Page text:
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J Ethnopharmacol. 2013 Jul 9;148(2):361-78. doi: 10.1016/j.jep.2013.03.068. Epub 2013 Apr 6.

Knowledge of Eastern materia medica (Indian and Chinese) in pre-modern Mediterranean medical traditions: a study in comparative historical ethnopharmacology.

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Institute for the Preservation of Medical Traditions, Washington, DC, USA.



Transmission of ethnopharmacological knowledge over a long period of time and across a vast area or between botanically or culturally/scientifically unrelated regions of the world is a fundamental issue in ethnopharmacology, as it traces continuity and transformation(s) of the data to be submitted to analysis for evaluation. In the context of present interest in Eastern medicine (particularly Indian and Chinese), we ask questions about the transmission of knowledge from the East to the Mediterranean. In the first part, we survey available literature on trade between the two areas and, in the second, we present preliminary micro-cases (data, analysis and interpretation) in order to verify the feasibility of a comparative study.


Based on the assumption of native areas of origin and/or domestication of plants and one other natural product (musk), we have screened relevant sources (pharmacological literature) in the original language searching for explicit information about Indian and/or Chinese materia medica. We have concentrated our attention on knowledge of the origin of the materia medica under study, their therapeutic applications, the explanations provided for their activity, and the knowledge of the living plants and animals as demonstrated through their representations.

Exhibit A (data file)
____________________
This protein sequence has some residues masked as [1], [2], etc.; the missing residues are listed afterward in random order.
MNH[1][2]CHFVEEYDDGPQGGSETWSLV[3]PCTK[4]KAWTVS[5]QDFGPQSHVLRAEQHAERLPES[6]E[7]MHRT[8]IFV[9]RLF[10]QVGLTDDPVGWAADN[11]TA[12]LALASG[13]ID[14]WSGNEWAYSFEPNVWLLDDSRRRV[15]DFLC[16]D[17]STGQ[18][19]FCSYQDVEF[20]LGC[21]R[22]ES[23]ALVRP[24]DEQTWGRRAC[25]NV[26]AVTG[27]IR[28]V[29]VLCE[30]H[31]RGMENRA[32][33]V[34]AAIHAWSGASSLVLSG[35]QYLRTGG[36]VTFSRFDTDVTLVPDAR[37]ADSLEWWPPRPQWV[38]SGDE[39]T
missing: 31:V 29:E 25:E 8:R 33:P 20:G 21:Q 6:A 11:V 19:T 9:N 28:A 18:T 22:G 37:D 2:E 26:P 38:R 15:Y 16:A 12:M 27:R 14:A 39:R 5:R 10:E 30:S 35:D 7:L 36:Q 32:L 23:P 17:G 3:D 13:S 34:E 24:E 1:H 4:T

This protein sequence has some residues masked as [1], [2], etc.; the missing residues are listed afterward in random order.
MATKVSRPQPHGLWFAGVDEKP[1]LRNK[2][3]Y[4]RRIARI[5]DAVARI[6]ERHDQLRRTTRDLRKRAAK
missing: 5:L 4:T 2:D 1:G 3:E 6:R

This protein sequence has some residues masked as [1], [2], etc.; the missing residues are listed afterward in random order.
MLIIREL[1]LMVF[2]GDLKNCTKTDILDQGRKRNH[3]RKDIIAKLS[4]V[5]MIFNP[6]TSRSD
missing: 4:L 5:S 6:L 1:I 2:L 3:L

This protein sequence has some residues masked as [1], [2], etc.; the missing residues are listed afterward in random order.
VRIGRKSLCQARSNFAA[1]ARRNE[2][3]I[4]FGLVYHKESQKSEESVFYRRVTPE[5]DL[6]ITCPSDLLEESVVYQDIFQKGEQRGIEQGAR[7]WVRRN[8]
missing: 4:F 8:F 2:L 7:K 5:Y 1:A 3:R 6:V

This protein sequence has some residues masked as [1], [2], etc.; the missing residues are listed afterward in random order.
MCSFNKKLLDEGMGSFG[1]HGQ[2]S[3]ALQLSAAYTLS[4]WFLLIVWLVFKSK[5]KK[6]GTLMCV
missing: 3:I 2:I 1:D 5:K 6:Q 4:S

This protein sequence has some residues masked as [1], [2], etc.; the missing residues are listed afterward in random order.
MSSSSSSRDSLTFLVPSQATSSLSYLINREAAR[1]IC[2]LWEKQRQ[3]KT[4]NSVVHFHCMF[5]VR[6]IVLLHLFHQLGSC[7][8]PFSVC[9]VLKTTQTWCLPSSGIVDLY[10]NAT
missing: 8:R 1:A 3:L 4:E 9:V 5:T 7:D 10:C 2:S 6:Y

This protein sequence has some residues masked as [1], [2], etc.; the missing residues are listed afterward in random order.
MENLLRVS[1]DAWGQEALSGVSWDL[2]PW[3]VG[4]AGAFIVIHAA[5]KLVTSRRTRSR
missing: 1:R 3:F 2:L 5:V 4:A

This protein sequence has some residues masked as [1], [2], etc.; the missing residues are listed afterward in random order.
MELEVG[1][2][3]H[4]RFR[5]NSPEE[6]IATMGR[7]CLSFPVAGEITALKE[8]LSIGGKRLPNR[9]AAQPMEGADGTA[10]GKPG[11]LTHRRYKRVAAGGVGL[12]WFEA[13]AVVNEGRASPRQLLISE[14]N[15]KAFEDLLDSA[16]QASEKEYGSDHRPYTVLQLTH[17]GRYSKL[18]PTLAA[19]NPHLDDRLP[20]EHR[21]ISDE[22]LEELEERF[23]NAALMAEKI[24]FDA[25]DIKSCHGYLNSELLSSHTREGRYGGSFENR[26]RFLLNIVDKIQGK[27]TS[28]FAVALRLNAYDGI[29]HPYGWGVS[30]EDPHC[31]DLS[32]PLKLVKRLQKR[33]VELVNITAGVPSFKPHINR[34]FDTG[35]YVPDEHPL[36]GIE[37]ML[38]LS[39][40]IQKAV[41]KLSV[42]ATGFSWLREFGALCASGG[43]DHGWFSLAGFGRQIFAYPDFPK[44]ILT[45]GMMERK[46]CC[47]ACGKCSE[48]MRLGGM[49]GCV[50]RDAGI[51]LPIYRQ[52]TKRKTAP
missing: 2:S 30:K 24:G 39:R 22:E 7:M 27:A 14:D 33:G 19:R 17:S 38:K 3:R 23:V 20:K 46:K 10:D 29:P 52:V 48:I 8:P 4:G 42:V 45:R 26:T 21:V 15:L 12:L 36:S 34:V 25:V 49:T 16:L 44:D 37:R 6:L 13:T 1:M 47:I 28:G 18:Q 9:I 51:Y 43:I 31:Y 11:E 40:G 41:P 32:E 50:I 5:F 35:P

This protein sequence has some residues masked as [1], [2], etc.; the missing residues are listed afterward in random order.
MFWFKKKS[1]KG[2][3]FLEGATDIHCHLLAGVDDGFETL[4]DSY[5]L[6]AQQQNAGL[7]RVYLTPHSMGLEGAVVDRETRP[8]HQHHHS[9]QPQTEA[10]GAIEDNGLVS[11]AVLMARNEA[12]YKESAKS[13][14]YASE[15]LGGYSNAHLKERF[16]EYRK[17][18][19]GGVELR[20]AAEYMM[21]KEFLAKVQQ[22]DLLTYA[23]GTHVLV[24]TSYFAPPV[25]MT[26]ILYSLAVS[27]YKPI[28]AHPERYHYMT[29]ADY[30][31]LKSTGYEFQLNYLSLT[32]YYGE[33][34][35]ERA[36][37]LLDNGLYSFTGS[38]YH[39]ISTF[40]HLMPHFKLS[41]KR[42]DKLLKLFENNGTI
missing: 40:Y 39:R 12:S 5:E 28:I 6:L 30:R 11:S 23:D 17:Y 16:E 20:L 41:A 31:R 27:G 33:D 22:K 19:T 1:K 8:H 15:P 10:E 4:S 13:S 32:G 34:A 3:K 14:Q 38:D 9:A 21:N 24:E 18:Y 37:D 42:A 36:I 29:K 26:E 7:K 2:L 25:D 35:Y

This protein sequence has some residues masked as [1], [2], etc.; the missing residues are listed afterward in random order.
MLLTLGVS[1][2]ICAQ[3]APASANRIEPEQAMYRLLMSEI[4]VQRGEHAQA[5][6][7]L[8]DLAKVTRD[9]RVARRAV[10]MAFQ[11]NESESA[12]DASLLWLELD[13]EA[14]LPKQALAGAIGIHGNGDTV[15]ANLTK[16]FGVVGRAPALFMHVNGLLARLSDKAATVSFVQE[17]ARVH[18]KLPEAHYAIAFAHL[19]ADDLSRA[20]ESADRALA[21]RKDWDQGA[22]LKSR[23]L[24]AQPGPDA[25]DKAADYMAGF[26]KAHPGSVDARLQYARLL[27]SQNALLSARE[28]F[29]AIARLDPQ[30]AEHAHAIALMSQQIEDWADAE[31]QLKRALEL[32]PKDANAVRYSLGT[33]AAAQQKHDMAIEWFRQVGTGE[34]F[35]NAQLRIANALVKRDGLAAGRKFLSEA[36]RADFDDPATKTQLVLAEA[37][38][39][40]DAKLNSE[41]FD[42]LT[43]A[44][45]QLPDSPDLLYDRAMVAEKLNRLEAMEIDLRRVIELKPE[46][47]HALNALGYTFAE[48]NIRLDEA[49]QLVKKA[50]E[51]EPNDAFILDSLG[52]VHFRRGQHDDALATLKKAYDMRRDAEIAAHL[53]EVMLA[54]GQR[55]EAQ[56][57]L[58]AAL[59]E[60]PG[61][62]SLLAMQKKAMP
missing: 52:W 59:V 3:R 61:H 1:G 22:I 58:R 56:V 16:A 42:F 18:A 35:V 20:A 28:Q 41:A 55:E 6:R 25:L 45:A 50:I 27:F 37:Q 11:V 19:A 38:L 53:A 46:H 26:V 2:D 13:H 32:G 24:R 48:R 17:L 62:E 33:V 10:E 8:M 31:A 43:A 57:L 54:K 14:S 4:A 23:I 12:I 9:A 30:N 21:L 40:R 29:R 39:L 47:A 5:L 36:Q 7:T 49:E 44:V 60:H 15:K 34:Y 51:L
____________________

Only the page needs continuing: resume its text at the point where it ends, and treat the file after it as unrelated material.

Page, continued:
Relevant data come from the Hippocratic Collection in ancient Greece (5th century B.C.E.) to the Renaissance in the 16th century. The corpus of materia medica and drugs collected in this preliminary study include pepper and myrrh (5th century B.C.E.), ginger (1st century C.E.), a dozen plants and drugs in the period 9th to 13th century (e.g. camphor, clove, galanga, nutmeg), cinnamon (11th century and later), eggplant, banana tree and musk (13th-16th century). Whereas the Eastern origin of such products was known, the exact area was not always. Judging from their representations, the plants and animals producing the drugs studied here were not necessarily known. Compared therapeutic uses of the drugs did not correspond to those in the area of origin, even though some knowledge of such original uses was preserved.


This study warrants the very possibility of a comparative analysis of different historical pharmacological traditions. It highlights both continuities and innovations in the transmission of information from the East (India and China) to the Mediterranean, suggests interpretations on the processes brought to light and opens the door to a further systematic study that will expand the documentary corpus, collect additional material, and also confirm and refine our interpretations. Such an approach is expected to play a fundamental role in the collection of historical ethnopharmacological data and to be applicable to traditions other than the Eastern and Mediterranean ones.

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